There have been many people who have come to Jesus and have asked for the gift of children, for marriages to be restored, or people to be healed, and they have not received what they wanted.
But actually I think our problem is that we ask too little.
What do you really want?
What do you really want for yourself and for those who God has put you in relationship with? What do you want for them now? What do you want for them in 10 years time, in 30 years time, in 60 years time, in 100 years time?
May I suggest that what you really want for yourself and for those you love is hope now, an end to death and a joy that lasts for eternity?
The ancient writers spoke about three levels of existence: being, well-being and eternal well-being. In our prayers for ourselves we tend to focus on being: Father, help them get better. Or well-being: ‘I really want that better job, or bigger house, or a life partner, or for my child to do well at school and university.’
But we are all going to die. It is all temporary.
There would come a point again in the life of this blind man, when his eyesight would fade, and he would die.
Of course we should ask Jesus for those things that we most desire at any particular moment. He may, or he may not give us what we want.
But could I suggest that a better prayer to pray when we stand in front of Jesus, and he asks us, ‘What do you want me to do for you?’ is to say, ‘I want eternal joy, and would you give me a glimpse, a taster, of that eternal joy now’.
If we really do come to him – and not to some little god who is the figment of our imagination – then Jesus can and will say ‘yes’ to that request.
He is the Messiah: he came to establish God’s eternal reign of justice and mercy and peace and joy. It cost him everything to do that – it cost him his life. But he gave his life because he longs for you and for me to be citizens of his kingdom.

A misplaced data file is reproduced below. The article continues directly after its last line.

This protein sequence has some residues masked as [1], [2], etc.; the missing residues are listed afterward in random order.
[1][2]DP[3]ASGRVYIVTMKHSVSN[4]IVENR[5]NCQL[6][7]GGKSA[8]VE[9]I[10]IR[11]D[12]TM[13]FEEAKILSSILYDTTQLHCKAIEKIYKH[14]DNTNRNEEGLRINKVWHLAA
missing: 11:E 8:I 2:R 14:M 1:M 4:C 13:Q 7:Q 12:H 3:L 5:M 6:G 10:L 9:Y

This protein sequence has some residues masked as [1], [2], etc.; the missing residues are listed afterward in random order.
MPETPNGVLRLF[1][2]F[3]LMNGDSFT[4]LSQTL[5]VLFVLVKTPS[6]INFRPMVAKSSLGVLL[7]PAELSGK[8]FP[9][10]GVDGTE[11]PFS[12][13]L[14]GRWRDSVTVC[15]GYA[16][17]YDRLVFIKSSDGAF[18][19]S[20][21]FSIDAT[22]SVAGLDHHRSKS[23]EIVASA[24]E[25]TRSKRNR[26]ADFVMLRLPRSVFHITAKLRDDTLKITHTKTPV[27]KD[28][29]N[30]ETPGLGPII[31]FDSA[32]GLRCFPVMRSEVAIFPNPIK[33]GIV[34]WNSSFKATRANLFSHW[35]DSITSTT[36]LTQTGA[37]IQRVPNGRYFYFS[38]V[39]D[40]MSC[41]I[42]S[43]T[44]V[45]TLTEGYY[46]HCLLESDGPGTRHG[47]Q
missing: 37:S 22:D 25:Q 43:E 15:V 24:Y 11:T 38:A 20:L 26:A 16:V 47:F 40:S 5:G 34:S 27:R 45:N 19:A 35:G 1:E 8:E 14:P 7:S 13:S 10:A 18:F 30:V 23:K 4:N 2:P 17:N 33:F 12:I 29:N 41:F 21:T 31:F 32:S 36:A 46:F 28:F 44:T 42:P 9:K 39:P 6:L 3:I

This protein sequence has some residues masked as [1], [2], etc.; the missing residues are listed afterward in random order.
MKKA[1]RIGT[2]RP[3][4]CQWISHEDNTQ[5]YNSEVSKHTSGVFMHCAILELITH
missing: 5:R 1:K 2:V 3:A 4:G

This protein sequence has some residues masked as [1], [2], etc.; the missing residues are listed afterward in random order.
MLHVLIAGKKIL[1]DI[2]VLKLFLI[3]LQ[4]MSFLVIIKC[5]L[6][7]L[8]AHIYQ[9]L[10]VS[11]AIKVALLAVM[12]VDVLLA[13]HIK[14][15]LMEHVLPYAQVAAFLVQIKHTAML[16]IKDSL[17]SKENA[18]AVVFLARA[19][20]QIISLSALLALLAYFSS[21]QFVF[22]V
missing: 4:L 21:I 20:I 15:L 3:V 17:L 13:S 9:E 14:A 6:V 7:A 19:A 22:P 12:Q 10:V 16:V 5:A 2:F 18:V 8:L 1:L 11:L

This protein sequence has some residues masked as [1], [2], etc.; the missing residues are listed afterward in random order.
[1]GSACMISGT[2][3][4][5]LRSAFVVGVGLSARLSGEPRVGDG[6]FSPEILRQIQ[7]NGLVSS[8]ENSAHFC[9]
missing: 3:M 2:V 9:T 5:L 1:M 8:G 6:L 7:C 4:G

Paul prays that the Christians in the town of Ephesus will come to know the love of God, and will come to be filled with the love of God. And he continues, ‘Now to him who is able to do immeasurably more than all we ask or imagine .. to him be glory’. (Ephesians 3:20)
The blind man asked to receive his sight. He received his sight. But, if you notice, he received so much more: He becomes a follower of Jesus. We’re told that in verse 43. And he praises God; he receives the gift of joy.
We looked at those passages in Isaiah which speak of what will happen when Messiah comes. They continue:
The meek shall obtain fresh joy in the Lord,
and the poor among mankind shall rejoice in the Holy One of Israel.
then shall the lame man leap like a deer,
and the tongue of the mute sing for joy.
to grant to those who mourn in Zion—
to give them a beautiful headdress instead of ashes,
the oil of gladness instead of mourning,
the garment of praise instead of a faint spirit;
The Messiah comes to bring praise and joy.
Real joy comes when we forget ourselves and are lost in the wonder of another.
Joy comes when Murray hits that final winning shot.
Eternal joy comes when we are lost in wonder of the one who loves us, who died for us, who has conquered death and who, if we come to him, will never let us go.
Could I suggest that in your prayers, you think of that question which Jesus asks, ‘What do you want me to do for you?’ Do mention before him the immediate things, but then, think deeper. Because he is also asking, ‘What do you really want me to do for you?’